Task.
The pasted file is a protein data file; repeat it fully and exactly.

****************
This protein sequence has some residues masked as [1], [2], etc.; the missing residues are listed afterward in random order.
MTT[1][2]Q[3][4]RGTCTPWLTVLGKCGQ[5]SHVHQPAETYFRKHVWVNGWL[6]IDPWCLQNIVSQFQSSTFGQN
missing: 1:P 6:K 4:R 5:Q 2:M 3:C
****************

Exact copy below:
This protein sequence has some residues masked as [1], [2], etc.; the missing residues are listed afterward in random order.
MTT[1][2]Q[3][4]RGTCTPWLTVLGKCGQ[5]SHVHQPAETYFRKHVWVNGWL[6]IDPWCLQNIVSQFQSSTFGQN
missing: 1:P 6:K 4:R 5:Q 2:M 3:C